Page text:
A recent Gallup poll found that 55 percent of Americans believe that religion can answer most problems. This percentage is a large decline from the 82 percent of Americans who believed that in 1957 but a slight rise from the all-time low of 51 percent in May 2015.
Gallup notes that “as recently as 2002, 66% of U.S. adults expressed the same sentiment. But the measure has declined since then, reaching 51% -- the all-time low -- in May 2015. However, Americans' views on religion's relevance in answering problems have since stabilized in the 53% to 55% range. The broad trend aligns with declines in church attendance and fewer Americans saying they believe in God or a creationist viewpoint.”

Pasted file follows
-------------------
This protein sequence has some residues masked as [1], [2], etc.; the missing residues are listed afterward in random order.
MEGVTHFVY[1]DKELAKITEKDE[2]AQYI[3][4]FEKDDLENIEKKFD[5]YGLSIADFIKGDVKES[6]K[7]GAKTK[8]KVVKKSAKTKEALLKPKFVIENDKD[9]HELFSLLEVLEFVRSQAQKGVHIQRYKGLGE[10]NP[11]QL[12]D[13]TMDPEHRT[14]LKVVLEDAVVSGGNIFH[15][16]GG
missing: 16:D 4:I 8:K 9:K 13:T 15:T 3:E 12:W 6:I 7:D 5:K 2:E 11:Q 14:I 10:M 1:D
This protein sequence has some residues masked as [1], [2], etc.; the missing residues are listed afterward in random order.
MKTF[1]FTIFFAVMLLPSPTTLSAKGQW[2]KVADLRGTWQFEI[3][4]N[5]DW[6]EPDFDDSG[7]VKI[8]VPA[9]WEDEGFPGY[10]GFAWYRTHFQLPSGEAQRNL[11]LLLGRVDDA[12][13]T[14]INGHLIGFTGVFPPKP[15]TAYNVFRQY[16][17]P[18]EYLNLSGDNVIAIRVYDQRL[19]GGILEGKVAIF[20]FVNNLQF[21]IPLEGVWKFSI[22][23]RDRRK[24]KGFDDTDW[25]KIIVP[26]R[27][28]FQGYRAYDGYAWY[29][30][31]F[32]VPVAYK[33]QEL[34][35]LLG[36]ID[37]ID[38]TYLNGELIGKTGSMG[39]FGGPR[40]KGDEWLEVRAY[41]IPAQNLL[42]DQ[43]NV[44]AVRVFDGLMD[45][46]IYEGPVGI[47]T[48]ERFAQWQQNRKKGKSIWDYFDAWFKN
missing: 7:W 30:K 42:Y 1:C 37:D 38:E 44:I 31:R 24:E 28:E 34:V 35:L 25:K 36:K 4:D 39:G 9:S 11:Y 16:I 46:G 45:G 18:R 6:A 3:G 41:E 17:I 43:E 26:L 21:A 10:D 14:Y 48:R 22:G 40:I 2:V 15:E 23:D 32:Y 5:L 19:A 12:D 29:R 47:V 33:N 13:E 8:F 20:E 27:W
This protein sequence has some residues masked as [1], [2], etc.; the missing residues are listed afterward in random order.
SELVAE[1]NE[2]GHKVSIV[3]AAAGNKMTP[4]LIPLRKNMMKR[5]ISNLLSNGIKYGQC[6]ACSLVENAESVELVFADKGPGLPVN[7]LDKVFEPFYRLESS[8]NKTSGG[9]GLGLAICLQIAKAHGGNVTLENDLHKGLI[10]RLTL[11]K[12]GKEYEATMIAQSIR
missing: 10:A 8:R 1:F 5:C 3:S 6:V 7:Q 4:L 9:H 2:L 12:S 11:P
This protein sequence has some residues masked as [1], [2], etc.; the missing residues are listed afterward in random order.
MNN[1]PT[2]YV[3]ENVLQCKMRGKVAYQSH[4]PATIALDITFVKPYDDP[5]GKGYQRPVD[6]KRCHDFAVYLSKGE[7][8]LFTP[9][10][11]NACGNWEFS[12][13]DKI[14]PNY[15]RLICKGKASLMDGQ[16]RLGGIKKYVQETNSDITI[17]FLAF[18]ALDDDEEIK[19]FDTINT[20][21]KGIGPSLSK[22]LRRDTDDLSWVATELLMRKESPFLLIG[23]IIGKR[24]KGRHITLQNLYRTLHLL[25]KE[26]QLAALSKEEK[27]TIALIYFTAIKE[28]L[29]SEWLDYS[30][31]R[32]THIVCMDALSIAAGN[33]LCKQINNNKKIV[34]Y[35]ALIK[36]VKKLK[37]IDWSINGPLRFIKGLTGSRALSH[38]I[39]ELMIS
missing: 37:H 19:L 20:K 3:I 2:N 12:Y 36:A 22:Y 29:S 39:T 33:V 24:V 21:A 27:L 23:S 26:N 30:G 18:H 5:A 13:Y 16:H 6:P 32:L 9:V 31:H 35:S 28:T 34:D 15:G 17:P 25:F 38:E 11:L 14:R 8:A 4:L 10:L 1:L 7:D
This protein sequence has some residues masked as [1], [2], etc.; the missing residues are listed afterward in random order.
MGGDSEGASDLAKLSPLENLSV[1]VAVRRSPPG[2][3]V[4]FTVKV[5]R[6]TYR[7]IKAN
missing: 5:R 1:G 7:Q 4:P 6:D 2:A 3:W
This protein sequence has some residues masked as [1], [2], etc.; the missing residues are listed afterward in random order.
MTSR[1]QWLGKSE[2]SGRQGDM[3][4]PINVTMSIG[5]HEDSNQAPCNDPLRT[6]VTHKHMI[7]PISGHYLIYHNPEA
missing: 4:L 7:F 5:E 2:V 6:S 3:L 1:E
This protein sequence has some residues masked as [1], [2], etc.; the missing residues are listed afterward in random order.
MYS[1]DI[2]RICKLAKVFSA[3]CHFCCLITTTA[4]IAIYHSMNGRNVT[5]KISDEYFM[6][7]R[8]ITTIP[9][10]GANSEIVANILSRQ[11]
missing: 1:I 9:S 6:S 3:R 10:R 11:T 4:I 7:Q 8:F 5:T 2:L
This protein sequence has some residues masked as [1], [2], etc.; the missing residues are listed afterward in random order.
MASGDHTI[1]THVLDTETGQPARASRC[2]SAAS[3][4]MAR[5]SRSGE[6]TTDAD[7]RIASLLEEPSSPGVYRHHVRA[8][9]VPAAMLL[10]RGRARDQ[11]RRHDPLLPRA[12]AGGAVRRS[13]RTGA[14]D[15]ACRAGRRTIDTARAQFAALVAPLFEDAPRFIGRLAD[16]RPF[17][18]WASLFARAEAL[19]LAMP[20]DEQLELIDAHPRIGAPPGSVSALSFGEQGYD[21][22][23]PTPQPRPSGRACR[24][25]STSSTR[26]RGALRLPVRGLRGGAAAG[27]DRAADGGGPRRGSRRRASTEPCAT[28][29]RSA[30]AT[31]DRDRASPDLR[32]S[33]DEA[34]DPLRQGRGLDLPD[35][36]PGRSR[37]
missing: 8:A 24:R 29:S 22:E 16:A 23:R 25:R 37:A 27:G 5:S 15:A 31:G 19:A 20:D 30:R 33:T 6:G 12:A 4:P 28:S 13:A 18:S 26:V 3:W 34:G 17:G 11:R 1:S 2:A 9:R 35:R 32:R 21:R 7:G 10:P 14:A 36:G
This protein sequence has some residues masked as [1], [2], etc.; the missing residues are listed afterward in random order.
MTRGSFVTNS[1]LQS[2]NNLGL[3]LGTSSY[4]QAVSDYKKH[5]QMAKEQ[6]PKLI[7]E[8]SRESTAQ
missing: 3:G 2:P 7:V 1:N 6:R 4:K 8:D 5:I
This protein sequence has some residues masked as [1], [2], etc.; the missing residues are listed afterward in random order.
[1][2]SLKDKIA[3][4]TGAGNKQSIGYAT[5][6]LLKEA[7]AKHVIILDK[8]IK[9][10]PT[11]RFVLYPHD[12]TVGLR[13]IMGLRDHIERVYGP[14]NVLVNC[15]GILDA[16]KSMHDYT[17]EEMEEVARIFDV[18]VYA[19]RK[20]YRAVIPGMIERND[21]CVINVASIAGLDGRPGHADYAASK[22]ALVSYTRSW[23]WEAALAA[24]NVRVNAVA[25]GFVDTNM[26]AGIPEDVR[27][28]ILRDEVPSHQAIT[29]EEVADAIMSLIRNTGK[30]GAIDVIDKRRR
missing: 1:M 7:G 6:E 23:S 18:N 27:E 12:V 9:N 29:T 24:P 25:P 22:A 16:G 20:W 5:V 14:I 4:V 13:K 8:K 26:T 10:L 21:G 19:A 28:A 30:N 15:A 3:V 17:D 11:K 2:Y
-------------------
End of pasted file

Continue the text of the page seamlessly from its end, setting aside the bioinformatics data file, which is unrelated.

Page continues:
The poll also found that 34 percent of Americans say religion is "largely old-fashioned and out of date," a view that is up from 7 percent in 1957 and near the all-time high of 35 percent.
Among those with religious preferences, 71 percent of Protestants or other Christians and 60 percent of Catholics believe that religion can answer most problems. 81 percent of those with no religious preference say religion is old-fashioned and out of date.
In terms of political affiliation 71 percent of Republicans say that religion can solve all or most problems, compared with just 50 percent of independents and 47 percent of Democrats.
“Religious fervor may be declining,” Gallup concludes, “but with these questions, Americans still assert religion and topics relating to religion as having relevance in 21st-century life.”
The poll is “based on telephone interviews conducted May 3-7, 2017, with a random sample of 1,011 adults, aged 18 and older, living in all 50 U.S. states and the District of Columbia.”